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Creamy Eggplant-Tomato-Olive Sauce for Pasta

Cooking Off the Cuff: A madly flavorful late-summer sauce with hidden Sicilian roots

Even on the cusp of October, our New York farmers’ markets still offer piles of eggplants of considerable diversity: tiny finger-shaped or spherical ivory or ivory-purple ones; the elongated “Japanese” variety; and of course the traditional deep-colored bulbous kind that make Jackie and me want to go home and eat eggplant parmigiana. Or, retaining the Italian focus, pasta alla Norma.

Or maybe even something new in the pasta line: a delicious twist on tradition with an unexpected creamy texture quite different from the chunky consistency I tend to think of with eggplant-pasta dishes. The eggplants are cooked in a two-step sequence: blistered over a gas flame (or under the broiler) to generate a smoky flavor, then finished in the oven to soften the flesh, which is then pureed. The recipe also uses ripe tomatoes in a way that takes advantage of both their flavor and their juiciness: the tomato is peeled, cut up and salted, which draws out the juice. Then, the solids (still very moist) are cooked into the eggplant puree, while the juice is stirred in at the end to loosen the sauce and add a hint of bright freshness.

We ate it with short tubular pasta: it is nice to find the hollow pasta filled with sauce, so smallish shells would be good too. And we finished it at the table with grated pecorino; parmesan would be okay too, and so would the ricotta salata that is used in traditional pasta alla Norma. If you’re only two at the dinner table or if you’re dining alone, please make the full recipe: You’ll want more of this sauce; apart from dressing another round of pasta, it is a sautéed chicken’s dream come true.


You ought to make the sauce a couple of hours in advance.


  • 1 large ripe tomato or a couple of smaller ones (about 1 lb total)
  • 1 fairly large eggplant or two smaller ones (about 1 lb total)
  • Extra-virgin olive oil
  • 1 clove garlic, peeled and sliced thin
  • 1/3 Cup of your favorite olives, pitted and roughly chopped
  • A handful of fresh basil (or mint) leaves, roughly torn or chopped
  • Grated pecorino cheese (parmesan or ricotta salata are good substitutes)
  • Salt
  • 4 portions dried pasta – a short tubular or shell-like shape


Heat the oven to 375º F (for the eggplant) and bring a small saucepan of water to the boil (for the tomato).

While the oven is heating, peel the tomato or tomatoes by cutting an X into the skin at the end opposite the stem, plunging it into boiling water for 15 seconds, and removing it to your work surface (or a bowl of ice water if you don’t like to handle hot tomatoes). The skin will come off easily. Now chop the tomato fairly fine, scoop it into a bowl and stir in 1 teaspoon Diamond Crystal kosher salt (or 1/2 teaspoon fine salt). Set aside.

Over a medium gas flame or under the broiler, cook the eggplant until the skin smells mildly smoky and is blistered and slightly charred, about 6 or 7 minutes, turning to ensure that all sides are touched by the fire. (This will take a minute or two less time for smaller eggplants.) Remove the stem, cut the eggplant in half lengthwise and place the halves cut-side down on a baking sheet slicked with olive oil (optionally lined with parchment paper for easier cleanup); place in the oven and roast until the flesh is very tender, about 15 to 20 minutes (but check after 10 minutes).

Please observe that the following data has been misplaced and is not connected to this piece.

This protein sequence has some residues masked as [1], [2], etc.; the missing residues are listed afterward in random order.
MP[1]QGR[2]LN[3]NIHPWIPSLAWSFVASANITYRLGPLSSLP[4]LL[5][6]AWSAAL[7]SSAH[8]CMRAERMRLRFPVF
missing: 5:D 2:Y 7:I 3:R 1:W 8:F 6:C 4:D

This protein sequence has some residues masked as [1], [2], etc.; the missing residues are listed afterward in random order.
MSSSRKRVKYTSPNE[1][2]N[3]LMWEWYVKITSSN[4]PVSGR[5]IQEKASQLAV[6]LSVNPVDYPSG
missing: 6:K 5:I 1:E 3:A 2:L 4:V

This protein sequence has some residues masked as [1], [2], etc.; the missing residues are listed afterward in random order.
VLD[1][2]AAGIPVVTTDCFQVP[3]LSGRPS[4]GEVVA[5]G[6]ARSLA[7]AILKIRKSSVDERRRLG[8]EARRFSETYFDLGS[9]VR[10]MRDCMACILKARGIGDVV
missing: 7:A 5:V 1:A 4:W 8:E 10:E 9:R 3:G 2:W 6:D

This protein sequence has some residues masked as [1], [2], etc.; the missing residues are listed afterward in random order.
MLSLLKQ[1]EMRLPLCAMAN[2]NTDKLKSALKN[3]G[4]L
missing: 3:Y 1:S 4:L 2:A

When the eggplant is cool enough to handle, use your fingers to ease the flesh into the container of a food processor or blender. Let some fragments of charred skin fall in too; they’ll add flavor. Puree until very smooth. (Unless you are the proprietor of a particularly prissy three-star restaurant, don’t worry about the eggplant seeds.)

The chopped tomatoes will by now have exuded much juice; place them, juice and all, into a strainer set over a bowl, and press lightly to squeeze additional moisture out of the tomatoes.

In a shallow saucepan or chef’s pan (saucier) warm 2 Tablespoons olive oil over low heat; add the sliced garlic and cook, stirring as needed, until the garlic is tender (test with the point of a knife) and is just beginning to turn golden. This could take 3 minutes or twice that long, depending on heat.

Add the eggplant puree, raise the heat to medium and stir until the eggplant is thoroughly combined with the garlic/oil: no puddles of oil should be visible. Stir in the drained tomatoes (do not discard the juice), then the chopped olives. Add salt to create a well rounded flavor. Start with 1/2 teaspoon of kosher salt or 1/4 of fine salt; you will have several opportunities to adjust seasoning. Throw in a few leaves of basil or mint for the sake of their perfume.

At this point you can leave the sauce aside, covered, until dinner time.

When you add your pasta to the usual boiling salted water, reheat the eggplant mixture over medium heat, stirring frequently (I use a rubber spatula). When it is hot, stir in half of the reserved tomato juices and taste for seasoning. I did not feel the dish needed pepper; you may disagree.

When the pasta is 95 per cent done, drain it well and add it to the sauce. Just for luck, save a little of the cooking water (you probably won’t need it). Cook the pasta and sauce together for 20 or 30 seconds, stirring constantly; add as much of the remaining tomato juices as needed to achieve a fluid but creamy consistency. The stirring will drive some of the sauce into the pasta’s hollows. A Add basil or mint and serve in warm bowls with grated cheese available at the table.